John 10:27-28

My sheep hear My voice, and I know them, and they follow Me. 28 And I give them eternal life, and they shall never perish; neither shall anyone snatch them out of My hand.

 

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One Lord, One Faith, One Baptism:

You can be a believer in Christ, a Christian in that sense, but one may not have the same faith, and thus, we're not part of the same Church.  One can believe in democracy, a democrat in heart, but cannot truly fulfill his beliefs if he's not in a democratic nation.

If one Lord and one Faith, then there should be a shared sacramental life, starting with baptism.  This is the definition of one Church, that which believes in One Lord, One Faith, and One baptism.
 

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The Orthodox and the Catholic Churches recognize that each Church has valid apostolic succession, the seven sacraments, and is sufficient to the salvation of its members. This is why those Churches have sworn off proselytization of one another. If each wing did not believe that the other had full membership in the Church, to swear off proselytizing members of it would be a grave sin. I tend to think you have a 'full church' so long as you have Apostolic Succession and the Seven Sacraments. To that end, I would consider the Catholic Church, the Eastern Orthodox Churches, the Oriental Orthodox Churches, and the Assyrian Church of the East to all represent the full Church, despite the fact that my loyalties lie with the first.
 

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Thomist said:
The Orthodox and the Catholic Churches recognize that each Church has valid apostolic succession,
No.
the seven sacraments,
No.

and is sufficient to the salvation of its members.
No.

This is why those Churches have sworn off proselytization of one another
No.

If each wing did not believe that the other had full membership in the Church, to swear off proselytizing members of it would be a grave sin.
Yes.
 

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Thomist said:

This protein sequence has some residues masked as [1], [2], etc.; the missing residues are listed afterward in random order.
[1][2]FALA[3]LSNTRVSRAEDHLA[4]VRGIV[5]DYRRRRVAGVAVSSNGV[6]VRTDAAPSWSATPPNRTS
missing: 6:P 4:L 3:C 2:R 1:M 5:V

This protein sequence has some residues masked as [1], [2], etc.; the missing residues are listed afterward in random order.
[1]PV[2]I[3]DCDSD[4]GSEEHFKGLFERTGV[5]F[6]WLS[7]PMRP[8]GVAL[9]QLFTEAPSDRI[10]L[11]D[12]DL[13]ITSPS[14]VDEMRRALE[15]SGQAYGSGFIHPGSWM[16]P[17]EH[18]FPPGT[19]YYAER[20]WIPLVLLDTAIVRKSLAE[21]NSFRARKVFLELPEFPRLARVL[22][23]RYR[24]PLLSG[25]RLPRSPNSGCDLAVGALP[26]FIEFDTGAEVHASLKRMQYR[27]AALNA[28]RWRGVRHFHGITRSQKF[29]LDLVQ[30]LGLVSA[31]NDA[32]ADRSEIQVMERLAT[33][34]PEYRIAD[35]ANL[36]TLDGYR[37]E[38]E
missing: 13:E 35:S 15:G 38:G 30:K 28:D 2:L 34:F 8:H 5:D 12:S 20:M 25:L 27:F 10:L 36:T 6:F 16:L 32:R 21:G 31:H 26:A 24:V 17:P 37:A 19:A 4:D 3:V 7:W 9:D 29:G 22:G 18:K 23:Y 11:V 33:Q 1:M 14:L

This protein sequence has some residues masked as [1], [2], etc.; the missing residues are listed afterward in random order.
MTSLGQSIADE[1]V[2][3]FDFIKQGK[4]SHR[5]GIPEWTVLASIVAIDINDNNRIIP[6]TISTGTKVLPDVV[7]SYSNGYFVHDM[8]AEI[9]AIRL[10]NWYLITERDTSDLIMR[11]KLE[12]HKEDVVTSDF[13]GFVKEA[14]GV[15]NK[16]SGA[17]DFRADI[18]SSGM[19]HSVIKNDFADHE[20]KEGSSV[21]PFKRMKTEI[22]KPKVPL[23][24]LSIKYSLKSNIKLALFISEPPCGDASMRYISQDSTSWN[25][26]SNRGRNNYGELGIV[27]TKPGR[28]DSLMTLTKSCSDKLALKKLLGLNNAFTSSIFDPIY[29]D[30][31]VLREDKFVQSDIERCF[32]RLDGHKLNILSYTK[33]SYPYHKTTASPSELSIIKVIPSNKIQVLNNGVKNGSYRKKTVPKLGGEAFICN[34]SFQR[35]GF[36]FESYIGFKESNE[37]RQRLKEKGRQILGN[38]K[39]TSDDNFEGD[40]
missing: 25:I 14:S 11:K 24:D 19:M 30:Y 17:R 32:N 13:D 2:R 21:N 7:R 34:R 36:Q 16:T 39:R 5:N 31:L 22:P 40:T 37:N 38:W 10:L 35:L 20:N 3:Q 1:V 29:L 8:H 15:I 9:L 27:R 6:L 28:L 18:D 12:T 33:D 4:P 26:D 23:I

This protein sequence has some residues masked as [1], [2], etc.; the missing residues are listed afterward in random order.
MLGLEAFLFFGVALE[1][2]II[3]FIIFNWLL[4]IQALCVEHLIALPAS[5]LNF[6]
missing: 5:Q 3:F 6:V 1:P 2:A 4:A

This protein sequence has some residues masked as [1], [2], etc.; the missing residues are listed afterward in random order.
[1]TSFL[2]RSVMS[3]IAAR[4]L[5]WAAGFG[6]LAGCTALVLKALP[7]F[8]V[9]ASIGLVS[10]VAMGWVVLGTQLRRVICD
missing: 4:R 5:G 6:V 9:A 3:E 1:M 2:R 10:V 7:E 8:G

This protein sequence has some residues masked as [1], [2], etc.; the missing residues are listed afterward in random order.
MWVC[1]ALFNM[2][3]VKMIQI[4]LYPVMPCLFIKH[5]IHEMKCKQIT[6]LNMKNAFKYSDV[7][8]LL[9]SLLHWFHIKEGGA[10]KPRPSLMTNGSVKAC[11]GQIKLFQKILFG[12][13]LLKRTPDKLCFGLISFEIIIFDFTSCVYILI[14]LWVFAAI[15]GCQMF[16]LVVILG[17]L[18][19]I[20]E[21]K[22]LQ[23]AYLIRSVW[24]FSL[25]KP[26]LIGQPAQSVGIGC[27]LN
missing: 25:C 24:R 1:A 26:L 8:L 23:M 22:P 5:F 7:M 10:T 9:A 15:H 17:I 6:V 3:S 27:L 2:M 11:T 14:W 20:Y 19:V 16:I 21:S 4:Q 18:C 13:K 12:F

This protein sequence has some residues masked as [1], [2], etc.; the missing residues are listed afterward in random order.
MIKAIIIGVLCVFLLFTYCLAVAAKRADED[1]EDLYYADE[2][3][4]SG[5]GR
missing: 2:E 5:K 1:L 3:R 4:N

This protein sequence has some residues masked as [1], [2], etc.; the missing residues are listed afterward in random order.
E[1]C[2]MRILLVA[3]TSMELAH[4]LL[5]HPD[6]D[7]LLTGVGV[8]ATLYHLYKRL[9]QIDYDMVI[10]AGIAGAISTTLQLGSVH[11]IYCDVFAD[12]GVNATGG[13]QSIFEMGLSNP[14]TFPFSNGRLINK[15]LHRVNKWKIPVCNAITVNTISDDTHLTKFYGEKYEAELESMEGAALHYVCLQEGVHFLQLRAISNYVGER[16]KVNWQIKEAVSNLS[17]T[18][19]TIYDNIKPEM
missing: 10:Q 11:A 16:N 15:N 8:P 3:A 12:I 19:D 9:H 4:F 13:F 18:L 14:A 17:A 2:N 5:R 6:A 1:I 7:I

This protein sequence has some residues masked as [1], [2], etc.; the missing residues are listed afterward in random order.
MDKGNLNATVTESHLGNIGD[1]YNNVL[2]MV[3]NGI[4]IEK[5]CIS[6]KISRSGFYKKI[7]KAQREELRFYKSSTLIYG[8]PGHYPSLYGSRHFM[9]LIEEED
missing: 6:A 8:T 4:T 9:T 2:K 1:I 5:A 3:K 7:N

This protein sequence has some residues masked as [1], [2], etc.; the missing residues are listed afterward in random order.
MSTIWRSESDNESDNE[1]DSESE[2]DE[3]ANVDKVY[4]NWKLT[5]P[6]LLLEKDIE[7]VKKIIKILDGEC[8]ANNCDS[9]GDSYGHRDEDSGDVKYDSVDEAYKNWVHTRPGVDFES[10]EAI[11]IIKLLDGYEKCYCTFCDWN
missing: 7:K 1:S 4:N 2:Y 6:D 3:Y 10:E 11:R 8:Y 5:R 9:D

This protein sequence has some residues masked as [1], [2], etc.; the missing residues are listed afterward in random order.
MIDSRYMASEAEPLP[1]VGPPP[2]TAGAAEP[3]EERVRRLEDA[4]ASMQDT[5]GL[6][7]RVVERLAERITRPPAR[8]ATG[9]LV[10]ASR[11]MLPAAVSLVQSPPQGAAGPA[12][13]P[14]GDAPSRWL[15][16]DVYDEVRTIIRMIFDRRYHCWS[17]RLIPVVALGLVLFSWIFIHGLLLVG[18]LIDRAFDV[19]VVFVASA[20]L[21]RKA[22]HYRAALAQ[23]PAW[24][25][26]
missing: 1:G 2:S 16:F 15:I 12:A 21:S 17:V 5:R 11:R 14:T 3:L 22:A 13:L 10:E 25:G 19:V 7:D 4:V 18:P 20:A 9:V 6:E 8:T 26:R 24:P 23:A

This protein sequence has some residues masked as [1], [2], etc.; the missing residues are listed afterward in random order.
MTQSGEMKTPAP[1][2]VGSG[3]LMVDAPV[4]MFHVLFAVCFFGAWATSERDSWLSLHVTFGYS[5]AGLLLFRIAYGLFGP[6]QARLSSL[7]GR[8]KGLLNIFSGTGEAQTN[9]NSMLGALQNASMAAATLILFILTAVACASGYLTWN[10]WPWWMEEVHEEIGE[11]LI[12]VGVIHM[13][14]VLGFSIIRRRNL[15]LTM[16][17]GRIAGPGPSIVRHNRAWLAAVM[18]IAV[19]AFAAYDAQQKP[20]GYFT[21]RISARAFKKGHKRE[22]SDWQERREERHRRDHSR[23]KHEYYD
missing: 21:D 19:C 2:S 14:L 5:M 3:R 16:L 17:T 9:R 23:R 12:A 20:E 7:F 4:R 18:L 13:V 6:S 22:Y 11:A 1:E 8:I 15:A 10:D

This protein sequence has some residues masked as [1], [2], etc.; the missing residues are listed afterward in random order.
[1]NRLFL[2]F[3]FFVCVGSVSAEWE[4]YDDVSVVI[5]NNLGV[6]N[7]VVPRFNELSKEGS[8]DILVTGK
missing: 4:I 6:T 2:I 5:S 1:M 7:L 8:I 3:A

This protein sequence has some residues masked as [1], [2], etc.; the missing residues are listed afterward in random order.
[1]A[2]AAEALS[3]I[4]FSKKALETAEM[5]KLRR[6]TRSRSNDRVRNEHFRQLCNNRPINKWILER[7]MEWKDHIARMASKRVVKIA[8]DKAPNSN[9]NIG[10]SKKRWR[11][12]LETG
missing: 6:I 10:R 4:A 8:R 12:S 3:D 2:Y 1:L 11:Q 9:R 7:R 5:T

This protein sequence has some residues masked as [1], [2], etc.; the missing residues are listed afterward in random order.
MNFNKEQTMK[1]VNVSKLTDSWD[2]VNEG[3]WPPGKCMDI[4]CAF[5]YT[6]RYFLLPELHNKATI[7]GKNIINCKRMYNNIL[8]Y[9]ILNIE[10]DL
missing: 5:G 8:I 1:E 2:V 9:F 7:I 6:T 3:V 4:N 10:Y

The Orthodox and the Catholic Churches recognize that each Church has valid apostolic succession, the seven sacraments, and is sufficient to the salvation of its members. This is why those Churches have sworn off proselytization of one another. If each wing did not believe that the other had full membership in the Church, to swear off proselytizing members of it would be a grave sin. I tend to think you have a 'full church' so long as you have Apostolic Succession and the Seven Sacraments. To that end, I would consider the Catholic Church, the Eastern Orthodox Churches, the Oriental Orthodox Churches, and the Assyrian Church of the East to all represent the full Church, despite the fact that my loyalties lie with the first.
This is not accurate, at least in terms of Orthodoxy.  I can't tell you how many times I've heard Catholics and Protestants say things like the above, undoubtedly in all sincerity.  And to some extent, this is our own fault for not being more clear.

The Orthodox Church does not recognize sacramental grace outside of Orthodoxy, and I've never heard of any suggestion to "swear off proselytizing".  Which isn't to say that some Orthodox representative at some ecumenical gathering or another didn't say something like that.  I actually think that "Orthodox ecumenists" are now the biggest impediment to genuine discussions with the non-Orthodox.